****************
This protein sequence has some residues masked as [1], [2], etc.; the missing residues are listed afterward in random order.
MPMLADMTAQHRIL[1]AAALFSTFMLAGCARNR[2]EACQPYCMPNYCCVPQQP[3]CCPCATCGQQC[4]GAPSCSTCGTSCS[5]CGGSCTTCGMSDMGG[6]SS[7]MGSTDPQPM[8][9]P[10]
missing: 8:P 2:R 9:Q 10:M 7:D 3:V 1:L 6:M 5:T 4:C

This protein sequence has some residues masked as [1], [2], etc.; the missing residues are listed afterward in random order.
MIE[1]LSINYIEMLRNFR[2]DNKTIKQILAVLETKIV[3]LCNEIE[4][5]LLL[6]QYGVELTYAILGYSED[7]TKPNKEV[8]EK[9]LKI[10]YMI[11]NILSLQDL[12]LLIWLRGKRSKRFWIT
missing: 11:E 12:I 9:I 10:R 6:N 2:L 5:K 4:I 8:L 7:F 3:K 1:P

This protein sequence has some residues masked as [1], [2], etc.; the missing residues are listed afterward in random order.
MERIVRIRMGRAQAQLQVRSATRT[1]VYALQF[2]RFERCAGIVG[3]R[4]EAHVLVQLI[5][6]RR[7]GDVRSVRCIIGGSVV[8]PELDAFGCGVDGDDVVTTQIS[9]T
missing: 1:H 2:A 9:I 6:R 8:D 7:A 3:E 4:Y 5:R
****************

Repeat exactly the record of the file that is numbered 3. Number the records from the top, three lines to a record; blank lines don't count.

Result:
This protein sequence has some residues masked as [1], [2], etc.; the missing residues are listed afterward in random order.
MERIVRIRMGRAQAQLQVRSATRT[1]VYALQF[2]RFERCAGIVG[3]R[4]EAHVLVQLI[5][6]RR[7]GDVRSVRCIIGGSVV[8]PELDAFGCGVDGDDVVTTQIS[9]T
missing: 1:H 2:A 9:I 6:R 8:D 7:A 3:E 4:Y 5:R